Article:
STEPHEN-SOLTERO-(LANDMARK-INTERN)

Reshaping

As part of a previous pilot project, some basic elements of Europa Prime had been developed and tested. Co-design team members largely embraced these pre-established elements; however, they also offered and pursued ideas for significant story alterations, backstory and character development, physical game controls, and more, reshaping the game in unexpected ways important to them. Sometimes these contributions were distinct from obvious neurodiversity considerations, such as with the design of the fictional Flame Jelly lifeforms introduced by a member interested in biology and animal behavior. Others struck to the heart of addressing the goals and needs of neurodivergent learners.

For example, several co-design team members proposed EM Spectrum puzzles as good STEM content with important sensory-input scaffolding connections. As the design process progressed, we saw that perceiving different wavelengths of EM radiation, including ones beyond the visible, could be analogous to challenges faced by some neurodivergent learners when sensory input is overwhelming, inaccessible, and/or incomprehensible. Also, as the team faced and addressed its own communication-related challenges, members used this experience to motivate the idea of integrating communication into the game. The need to figure out how to communicate across various divides became an ingame means of addressing social differences.

Bringing together these and other design ideas, the team devised and crafted the Minos, fictional cephalopod-like aliens who communicate using the EM spectrum, but only at very low brightness levels (as bright lights can overwhelm) and only partially in the (so-called) visible (as perceptions can differ). The Minos communicate by flashing sequences of different colors, including in ultraviolet wavelengths. Just as learners with autism may experience sensory integration differently than (so-called) neurotypical learners, the player and the fictional Minos are receptive to different sensory input and must find common understandings and establish basic levels of communication. And this is just one example of how the codesign team has addressed fundamental aspects of the proposed project—STEM learning, sensory differences, and social scaffolding—in ways that wouldn’t have come about without the central involvement of neurodivergent members of the team.

Ecosystem-and-Minos-sketches-and-preliminary-artwork

Conclusion

Engaging in authentic co-design requires:

  • Listening with empathy
  • Treating team members as whole people, not just whatever “got them” their seat at the table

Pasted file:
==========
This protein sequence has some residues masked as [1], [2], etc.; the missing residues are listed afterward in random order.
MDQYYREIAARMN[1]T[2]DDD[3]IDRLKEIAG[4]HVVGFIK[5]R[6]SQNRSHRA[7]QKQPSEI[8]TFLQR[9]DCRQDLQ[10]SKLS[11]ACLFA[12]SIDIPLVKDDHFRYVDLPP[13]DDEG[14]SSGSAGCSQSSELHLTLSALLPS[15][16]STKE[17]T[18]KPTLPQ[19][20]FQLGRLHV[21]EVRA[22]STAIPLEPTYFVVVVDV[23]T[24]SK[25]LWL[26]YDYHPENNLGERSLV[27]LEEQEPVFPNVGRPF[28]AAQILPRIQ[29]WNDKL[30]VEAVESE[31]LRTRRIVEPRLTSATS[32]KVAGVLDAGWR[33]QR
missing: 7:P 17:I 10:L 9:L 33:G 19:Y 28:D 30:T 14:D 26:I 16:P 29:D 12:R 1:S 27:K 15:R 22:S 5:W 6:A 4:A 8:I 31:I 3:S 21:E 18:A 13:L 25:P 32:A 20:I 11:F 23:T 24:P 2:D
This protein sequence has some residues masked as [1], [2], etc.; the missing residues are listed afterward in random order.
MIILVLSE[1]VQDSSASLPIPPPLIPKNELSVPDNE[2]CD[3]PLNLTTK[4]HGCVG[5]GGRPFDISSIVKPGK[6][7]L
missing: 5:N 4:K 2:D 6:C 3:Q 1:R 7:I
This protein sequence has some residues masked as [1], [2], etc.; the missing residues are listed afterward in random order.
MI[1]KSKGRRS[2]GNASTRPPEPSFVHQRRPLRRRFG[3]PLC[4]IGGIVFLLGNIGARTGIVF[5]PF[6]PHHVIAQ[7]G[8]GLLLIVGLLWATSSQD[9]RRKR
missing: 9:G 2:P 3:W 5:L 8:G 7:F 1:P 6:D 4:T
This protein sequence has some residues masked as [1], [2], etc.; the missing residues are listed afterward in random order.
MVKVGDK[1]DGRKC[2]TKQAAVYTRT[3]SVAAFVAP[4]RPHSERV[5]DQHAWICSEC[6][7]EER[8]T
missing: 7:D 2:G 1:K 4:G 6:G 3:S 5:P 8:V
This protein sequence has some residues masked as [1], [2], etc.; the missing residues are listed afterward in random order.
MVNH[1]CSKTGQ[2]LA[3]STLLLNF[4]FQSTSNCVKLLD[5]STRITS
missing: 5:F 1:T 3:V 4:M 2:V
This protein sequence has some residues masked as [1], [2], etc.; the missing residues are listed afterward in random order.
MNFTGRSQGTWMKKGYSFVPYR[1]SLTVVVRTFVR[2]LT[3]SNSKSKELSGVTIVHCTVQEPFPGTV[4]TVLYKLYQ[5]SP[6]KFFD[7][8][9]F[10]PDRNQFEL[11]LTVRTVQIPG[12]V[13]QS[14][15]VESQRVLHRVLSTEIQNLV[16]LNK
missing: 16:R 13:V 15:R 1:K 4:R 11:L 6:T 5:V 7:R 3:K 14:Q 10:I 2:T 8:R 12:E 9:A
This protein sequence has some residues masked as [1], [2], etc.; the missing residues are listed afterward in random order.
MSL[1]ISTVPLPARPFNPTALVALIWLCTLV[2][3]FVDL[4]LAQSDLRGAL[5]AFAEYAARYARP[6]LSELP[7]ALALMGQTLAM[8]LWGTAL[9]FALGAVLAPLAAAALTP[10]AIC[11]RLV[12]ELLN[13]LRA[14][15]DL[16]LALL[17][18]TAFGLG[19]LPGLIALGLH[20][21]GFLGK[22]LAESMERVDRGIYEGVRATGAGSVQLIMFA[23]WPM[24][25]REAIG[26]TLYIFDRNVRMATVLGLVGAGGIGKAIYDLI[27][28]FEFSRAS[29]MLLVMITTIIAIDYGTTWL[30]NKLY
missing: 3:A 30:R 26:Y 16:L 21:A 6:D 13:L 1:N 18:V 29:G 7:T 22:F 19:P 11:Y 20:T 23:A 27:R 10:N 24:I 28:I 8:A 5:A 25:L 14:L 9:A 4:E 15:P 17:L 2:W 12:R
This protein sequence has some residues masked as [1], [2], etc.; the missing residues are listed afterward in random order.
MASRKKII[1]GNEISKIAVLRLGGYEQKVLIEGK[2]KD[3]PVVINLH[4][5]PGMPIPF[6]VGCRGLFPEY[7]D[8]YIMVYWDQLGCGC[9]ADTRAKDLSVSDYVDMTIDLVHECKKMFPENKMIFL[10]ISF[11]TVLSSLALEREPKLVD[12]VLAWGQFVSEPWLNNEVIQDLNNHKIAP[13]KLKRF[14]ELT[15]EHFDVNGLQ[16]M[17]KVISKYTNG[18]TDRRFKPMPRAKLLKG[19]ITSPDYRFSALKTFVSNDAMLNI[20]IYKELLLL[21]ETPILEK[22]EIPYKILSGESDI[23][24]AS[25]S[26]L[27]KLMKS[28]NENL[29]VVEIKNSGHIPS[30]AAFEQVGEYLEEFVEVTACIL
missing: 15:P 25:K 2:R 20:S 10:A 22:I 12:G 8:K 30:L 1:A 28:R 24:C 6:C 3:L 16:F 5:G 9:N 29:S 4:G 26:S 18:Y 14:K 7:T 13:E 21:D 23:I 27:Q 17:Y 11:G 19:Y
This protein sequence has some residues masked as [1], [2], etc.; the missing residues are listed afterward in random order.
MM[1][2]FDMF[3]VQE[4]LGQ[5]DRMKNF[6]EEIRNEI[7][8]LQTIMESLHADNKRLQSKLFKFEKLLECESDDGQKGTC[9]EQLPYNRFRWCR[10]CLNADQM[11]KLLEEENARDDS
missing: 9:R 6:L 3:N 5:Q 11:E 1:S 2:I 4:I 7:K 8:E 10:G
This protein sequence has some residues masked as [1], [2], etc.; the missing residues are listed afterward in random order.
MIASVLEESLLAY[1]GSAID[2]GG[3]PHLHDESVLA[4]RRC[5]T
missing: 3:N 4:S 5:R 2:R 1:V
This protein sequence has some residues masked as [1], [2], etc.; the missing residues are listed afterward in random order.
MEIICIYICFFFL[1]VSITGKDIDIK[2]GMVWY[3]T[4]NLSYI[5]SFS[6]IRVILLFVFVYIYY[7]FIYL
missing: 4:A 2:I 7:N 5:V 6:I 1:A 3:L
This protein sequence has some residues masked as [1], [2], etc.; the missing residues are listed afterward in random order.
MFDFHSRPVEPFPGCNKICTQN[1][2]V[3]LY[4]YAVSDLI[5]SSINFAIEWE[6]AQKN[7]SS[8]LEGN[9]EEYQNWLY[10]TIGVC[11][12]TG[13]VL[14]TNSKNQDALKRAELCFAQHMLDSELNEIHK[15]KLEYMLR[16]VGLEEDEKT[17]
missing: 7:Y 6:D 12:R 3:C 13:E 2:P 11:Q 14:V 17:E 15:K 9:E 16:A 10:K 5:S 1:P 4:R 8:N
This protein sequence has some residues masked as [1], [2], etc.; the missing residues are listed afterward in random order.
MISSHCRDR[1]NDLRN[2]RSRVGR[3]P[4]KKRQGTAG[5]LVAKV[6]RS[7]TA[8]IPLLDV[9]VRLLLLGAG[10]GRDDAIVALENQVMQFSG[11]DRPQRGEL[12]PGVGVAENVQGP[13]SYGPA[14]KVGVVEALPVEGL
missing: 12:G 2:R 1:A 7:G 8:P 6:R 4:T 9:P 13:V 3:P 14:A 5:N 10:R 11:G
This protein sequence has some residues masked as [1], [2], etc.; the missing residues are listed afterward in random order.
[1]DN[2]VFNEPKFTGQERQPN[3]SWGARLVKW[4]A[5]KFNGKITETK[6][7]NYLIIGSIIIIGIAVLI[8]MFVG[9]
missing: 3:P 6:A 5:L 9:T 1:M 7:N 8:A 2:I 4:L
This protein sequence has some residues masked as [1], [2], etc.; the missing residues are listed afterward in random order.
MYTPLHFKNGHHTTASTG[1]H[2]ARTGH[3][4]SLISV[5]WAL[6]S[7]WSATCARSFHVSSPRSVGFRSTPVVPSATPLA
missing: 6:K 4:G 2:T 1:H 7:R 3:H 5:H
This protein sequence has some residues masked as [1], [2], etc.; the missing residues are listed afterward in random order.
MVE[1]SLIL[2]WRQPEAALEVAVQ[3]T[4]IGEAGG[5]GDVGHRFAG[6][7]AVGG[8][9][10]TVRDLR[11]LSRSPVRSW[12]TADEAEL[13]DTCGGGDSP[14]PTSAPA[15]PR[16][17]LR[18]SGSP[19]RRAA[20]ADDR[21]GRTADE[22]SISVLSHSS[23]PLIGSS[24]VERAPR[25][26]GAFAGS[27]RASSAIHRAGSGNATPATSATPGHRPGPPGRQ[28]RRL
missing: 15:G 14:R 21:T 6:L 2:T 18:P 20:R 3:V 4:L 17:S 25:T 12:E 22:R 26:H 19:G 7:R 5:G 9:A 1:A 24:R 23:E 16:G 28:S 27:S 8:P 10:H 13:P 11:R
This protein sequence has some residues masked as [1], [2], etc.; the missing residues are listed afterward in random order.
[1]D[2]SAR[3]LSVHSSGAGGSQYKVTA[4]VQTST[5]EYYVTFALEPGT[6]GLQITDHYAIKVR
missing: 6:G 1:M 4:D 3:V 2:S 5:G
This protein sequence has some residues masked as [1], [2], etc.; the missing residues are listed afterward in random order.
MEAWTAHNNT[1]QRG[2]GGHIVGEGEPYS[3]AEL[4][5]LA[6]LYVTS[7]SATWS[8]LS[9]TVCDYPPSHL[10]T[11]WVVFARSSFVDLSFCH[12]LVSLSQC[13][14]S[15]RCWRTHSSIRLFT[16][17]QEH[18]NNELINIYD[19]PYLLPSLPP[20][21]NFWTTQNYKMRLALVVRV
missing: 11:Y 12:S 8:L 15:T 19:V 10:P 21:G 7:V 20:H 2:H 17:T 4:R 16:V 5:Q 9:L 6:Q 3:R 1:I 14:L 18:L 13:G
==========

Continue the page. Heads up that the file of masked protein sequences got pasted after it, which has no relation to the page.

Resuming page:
• Learning what each individual needs/wants to comfortably share ideas… and then implementing
  • Providing EVERYONE with multiple ways of capturing ideas
  • Allowing for naturally generated team building
  • Using names — calling on people and crediting people
  • Planning and scaffolding all meetings and tasks carefully
  • Building in time for distraction and tangents; this isn’t wasted time
  • Practicing patience and open-mindedness as plans take detours and change course
  • Building relationships and trust
  • Taking risks and (for leaders) giving up (full) control

Doing this can be challenging and time consuming, but it’s worth it, as co-design has the potential to be transformative. What’s happening at your table? Check out more about co-design, the project, and the transition from design to development at edge.terc.edu and https://www.terc.edu/projects/univrsal-access/

Acknowledgements

UniVRsal Access co-design team: Zachary Alstad (EdGE), Gerald Belton (Landmark), Ibrahim Dahlstrom-Hakki (EdGE), Teon Edwards (EdGE), Ian Hagberg (Landmark), Katherine Hoder (Landmark), Jamie Larsen (EdGE), Daniel Lougen (Landmark), Nicholas Payne (Landmark), Daniel Santana (Landmark), Becky Scheff (Landmark), Stephen Soltero (Landmark), Ben Stafeil (Landmark), and Zack Steinbaum (Landmark), as well as Bennett Attaway (observer from Knology, the project’s external evaluators)

Author headshot_edwards

Teon Edwards is co-founder and director of design for EdGE at TERC. With a background in astrophysics, mathematics, and education with a focus on the use of technology and multimedia for learning, she has developed numerous science curricula, experiences, tools, and games. She’s PI of the UniVRsal Access project.

References

Charlton, J. M. (1998). Nothing about us without us: Disability oppression and empowerment. Berkeley, Calif: University of California.

NSF

This material is based upon work supported by the National Science Foundation under Grant No. DRL- 2005447. Any opinions, findings, and conclusions or recommendations expressed in this material are those of the author(s) and do not necessarily reflect the views of the National Science Foundation.